Formation fracturing

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Chapter 55

Formation Fracturing
S.J. Martinez, U. 01 TUIU * R.E. Steanson. DOM~~II Schlumhergcr A.W. Coulter. D oi~cil Schlumherrcr
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Introduction
Fracturing techniques were developed in 1948 and the first commercial fracturing treatments were conducted in 1949. The process rapidly gained popularity because of its high success ratio, and within a very few years. thousands ofwells per year were being stimulated by hydraulic fracturing treatments. Early treatments consisted of pumping 1,000 to 3.000 gal of fracturing fluid, containing about I Ibm of 20/40-mesh sand/gal. at rates of I to 2 bbbmin. Today. a single treatment can require several hundred thousand gallons of fluid and more than a million pounds of propping agent. Although irtjection rates have exceeded 300bblimin in some instances, rates of 20 to 60 bblimin are about average. Materials, equipment, and techniques have become highly sophisticated. A bibliography is presented at the end of this chapter for those interested in a detailed discussion of particular technologies. This discussion is limited to a generalized description of fracturing theory, materials, techniques, equipment, and treatmentplanning and design. low permeability if the connecting channels are very small and fluid flow is restricted. In the case of high permeability. drilling fluids may enter the flow channels and later impair flow into the wellbore. In the cast of low permeability, the flow channels may not permit enough flow into the wcllbore. In either case. the well may not be commercial because fluid cannot flowinto the wellborc fast enough. It then becomes necessary to create an artificial channel that w*ill increase the ability of the reservoir rock to conduct tluid into the wellbore. Such channels often can be crcatcd by hydraulic fracturing. During hydraulic fracturing treatments. what actually happens when a rock ruptures. or fractures. can be ex plained by basic rock mechanics. All subsurface rocksare stressed in three directions because of the weight of overlying formations and their horizontal reactions. Whether one of the horizontal stresses or the vertical stress ia the greatest will depend on the additional stresses imposed on the rock by prior folding. faulting. or other peological movement in the area. These tectonic stresses will control the direction of the fracture and determinewghethcr the fracture plane will be horizontal. vertical, or inclined. Every formation rock has some measure of strength depending on its structure. compaction, and cementation. It has tensile strength in both vertical and horizontal directions. The forces tending to hold the rock together are the stresses on the rock and the strength of the rock itself. When a wellbore is filled with fluid andpressure is applied at the surface, the pressure ofthe fluid in a perforation or even in the port spaces of the rock will increase. This hydraulic pressure is applied equally in all directions. If the pressure is increased, the forces applied by the fluid pressure in the rock will become equal to the forces tending to hold the rock together. Any additional pressure applied will cause the rock tosplit or fracture. The fracture will extend as long as sufficient pressure is applied by injection of additional fluids.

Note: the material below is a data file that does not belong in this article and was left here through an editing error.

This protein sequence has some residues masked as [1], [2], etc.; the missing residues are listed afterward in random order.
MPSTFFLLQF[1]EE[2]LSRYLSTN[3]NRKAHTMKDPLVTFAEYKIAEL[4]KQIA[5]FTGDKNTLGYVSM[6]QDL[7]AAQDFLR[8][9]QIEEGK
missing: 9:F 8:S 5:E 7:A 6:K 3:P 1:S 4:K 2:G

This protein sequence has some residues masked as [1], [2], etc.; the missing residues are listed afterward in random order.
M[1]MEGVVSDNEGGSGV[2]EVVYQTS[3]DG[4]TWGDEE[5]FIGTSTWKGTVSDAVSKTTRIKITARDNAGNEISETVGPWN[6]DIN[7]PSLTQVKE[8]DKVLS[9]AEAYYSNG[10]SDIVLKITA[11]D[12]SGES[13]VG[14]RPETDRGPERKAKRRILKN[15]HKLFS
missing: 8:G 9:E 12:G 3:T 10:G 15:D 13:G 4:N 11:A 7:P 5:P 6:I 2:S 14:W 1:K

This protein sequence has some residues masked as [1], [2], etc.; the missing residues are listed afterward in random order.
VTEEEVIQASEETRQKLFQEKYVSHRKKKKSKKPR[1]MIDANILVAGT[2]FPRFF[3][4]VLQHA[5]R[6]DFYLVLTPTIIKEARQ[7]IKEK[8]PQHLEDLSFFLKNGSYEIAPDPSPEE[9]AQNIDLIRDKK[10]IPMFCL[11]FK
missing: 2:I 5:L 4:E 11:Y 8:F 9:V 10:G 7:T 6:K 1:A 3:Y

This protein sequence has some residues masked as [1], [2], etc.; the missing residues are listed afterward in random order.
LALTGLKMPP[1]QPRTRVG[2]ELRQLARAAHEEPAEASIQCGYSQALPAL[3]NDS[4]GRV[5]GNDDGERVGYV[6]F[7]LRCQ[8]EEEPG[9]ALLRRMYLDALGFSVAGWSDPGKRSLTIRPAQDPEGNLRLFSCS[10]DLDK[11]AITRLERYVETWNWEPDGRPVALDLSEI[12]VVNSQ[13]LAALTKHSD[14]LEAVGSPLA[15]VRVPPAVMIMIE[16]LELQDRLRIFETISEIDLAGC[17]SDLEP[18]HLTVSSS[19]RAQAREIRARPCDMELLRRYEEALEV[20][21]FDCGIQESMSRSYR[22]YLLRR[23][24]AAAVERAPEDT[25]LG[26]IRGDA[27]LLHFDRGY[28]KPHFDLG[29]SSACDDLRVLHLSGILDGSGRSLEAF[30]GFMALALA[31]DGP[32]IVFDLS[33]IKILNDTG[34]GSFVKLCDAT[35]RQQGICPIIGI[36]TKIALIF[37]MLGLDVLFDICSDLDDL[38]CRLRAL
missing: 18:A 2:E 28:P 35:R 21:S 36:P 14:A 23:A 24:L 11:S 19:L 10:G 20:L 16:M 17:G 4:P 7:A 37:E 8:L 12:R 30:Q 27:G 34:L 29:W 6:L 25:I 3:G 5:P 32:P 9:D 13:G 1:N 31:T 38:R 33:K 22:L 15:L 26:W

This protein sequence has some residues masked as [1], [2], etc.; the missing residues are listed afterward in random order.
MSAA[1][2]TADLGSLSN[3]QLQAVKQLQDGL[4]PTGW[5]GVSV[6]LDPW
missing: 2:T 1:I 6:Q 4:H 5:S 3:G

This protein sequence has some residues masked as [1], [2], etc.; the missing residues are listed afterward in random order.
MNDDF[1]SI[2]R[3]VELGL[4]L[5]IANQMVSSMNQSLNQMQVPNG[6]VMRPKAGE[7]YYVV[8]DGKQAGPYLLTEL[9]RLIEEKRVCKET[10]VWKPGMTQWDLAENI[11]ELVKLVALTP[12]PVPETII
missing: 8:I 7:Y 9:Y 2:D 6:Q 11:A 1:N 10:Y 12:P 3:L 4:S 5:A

Hydraulic Fracturing Theory
Oil and gas accumulations occur in the pore spaces or natural fractures of a subsurface rock where structural and/or stratigraphic features form a trap. When a well is drilled into an oil-bearing rock. the fluids must flow through the surroundingrock into the wellbore before they can be brought to the surface. If the pore spaces of the rock are interconnected so that channels exist through which the oil can flow. the rock is “permeable.” The ease wzith which tlutd can how through a rock determines its degree of permeability. It has high permeability ifoil. gas, or water can flow easily through existing channels and

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